Aside from the many concerts, the venue was the home to many large meetings and congresses, children’s shows, ice shows, religious events, ethnic shows and sporting events, both serious (boxing, tennis and gymnastics) and not so serious (Harlem Globetrotters, wrestling and roller derby). The Australian Ballet featuring Rudolph Nureyev even performed in the venue, and in 1982 the Hordern hosted six different tennis tournaments!
Another shift in the use of the Hordern came in the guise of the Dance Parties of the mid to late 1980s. The venue was first used for this purpose by Mardi Gras in October 1984 and this was followed by the Sleaze Ball in 1985. Mardi Gras used the venue intermittently over the next few years until their events became fixtures at the Hordern Pavilion and Royal Hall of Industries from 1991 to the present day.
After the Entertainment Centre opened
After the opening of the Sydney Entertainment Centre, most of the major tours generally played the “EntCent”, but the Hordern continued to attract a host of local and up-and-coming acts. The period cemented the Hordern with its reputation as a local favourite. Between 1983 and 1999 acts that played included:
- The Angels
- David Bowie
- Midnight Oil
- Jimmy Barnes
- Australian Crawl
- Style Council
- Crowded House
- Hunters & Collectors
- Paul Kelly
- Iggy Pop
- The Ramones
- The B-52s
- Public Enemy
- Nirvana (at Big Day Out – see Youtube clip)
- Red Hot Chili Peppers
- Green Day
- Smashing Pumpkins
The Hordern continues to draw a variety of performers, events and exhibitions
Becoming part of Centennial Parklands
In 1997, the Royal Easter Show moved to Homebush Bay, and the Hordern Pavilion (and adjacent Royal Hall of Industries) became independent venues. They were renovated and refurbished in 1999 and re-opened by new operators the Nebenzahl family’s Playbill Venue Management.
The Hordern remains a concert venue and, as has been the case since 1983, it is the place to go to “get up close and personal” with your favourite act before they move to Arenas or Stadiums.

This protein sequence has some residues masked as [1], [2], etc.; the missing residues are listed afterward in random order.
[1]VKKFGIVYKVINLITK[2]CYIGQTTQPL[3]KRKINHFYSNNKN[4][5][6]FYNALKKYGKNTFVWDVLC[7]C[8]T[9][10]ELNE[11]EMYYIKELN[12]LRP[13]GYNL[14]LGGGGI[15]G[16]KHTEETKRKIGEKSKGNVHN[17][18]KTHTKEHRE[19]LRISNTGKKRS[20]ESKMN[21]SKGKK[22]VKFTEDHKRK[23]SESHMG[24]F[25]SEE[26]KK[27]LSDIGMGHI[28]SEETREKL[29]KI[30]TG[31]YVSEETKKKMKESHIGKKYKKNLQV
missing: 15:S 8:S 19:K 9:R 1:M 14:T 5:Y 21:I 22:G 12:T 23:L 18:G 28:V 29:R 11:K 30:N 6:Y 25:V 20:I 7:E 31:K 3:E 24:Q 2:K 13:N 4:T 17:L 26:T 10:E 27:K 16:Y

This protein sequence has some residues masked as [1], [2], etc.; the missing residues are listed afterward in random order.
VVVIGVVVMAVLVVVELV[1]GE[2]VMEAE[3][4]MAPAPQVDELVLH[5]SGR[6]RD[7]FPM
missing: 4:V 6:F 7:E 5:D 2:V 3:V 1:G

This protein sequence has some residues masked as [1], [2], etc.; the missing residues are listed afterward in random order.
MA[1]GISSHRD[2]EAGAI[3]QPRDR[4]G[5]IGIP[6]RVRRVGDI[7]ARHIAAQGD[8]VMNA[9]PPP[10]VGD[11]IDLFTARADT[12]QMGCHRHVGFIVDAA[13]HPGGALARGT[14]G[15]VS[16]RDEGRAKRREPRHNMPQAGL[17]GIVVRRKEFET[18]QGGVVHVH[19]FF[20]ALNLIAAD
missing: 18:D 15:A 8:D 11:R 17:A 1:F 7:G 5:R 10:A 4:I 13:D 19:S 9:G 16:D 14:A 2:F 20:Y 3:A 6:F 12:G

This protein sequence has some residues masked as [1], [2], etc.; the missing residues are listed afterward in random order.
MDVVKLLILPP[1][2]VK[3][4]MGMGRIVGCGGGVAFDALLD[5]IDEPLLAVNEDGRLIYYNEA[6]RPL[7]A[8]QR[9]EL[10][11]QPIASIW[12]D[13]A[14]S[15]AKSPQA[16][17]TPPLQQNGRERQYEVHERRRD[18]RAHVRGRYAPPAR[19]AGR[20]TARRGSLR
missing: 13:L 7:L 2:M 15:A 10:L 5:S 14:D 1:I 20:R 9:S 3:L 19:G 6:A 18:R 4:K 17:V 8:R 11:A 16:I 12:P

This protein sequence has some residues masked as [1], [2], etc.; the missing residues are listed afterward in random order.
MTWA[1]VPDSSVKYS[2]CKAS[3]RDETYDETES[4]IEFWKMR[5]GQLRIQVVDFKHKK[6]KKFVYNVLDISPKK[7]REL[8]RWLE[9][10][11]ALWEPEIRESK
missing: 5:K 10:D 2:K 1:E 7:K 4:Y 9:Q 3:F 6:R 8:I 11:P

Despite the ‘competition’ of other venues in Sydney, the Hordern has continued to attract some of the biggest acts. In recent years the list of performers include:
- the Chemical Brothers
- Ben Harper
- Foo Fighters
- John Butler Trio
- John Mayer
- Justin Timberlake
- Black Eyed Peas
- Maroon 5
- Kanye West
- James Blunt
- The Killers
- Snow Patrol
- Arctic Monkeys
- Kings of Leon
- Florence & The Machine
- One Direction
One Direction at The Hordern (photo by Eva Rinaldi used under Creative Commons)
The Hordern continues to host live music and comedy, while also a acting as a busy exhibition and function venue. It has held many significant private functions, including hosting the AFL’s prestigious Brownlow Medal presentation on the only occasion it has ever taken place outside of Melbourne!
Ninety years after it opened to much public acclaim, the Hordern Pavilion remains one of Sydney’s best-loved entertainment landmarks and it will undoubtedly continue to have a significant role to play in the Sydney venue landscape.
The Hordern has an amazing history, so feel free to use the comment feature below to tell us your favourite Hordern memories!
The Hordern is probably the most iconic live music venue in Sydney over the last 40 years
Thanks to Playbill Venue Management for assisting with this post.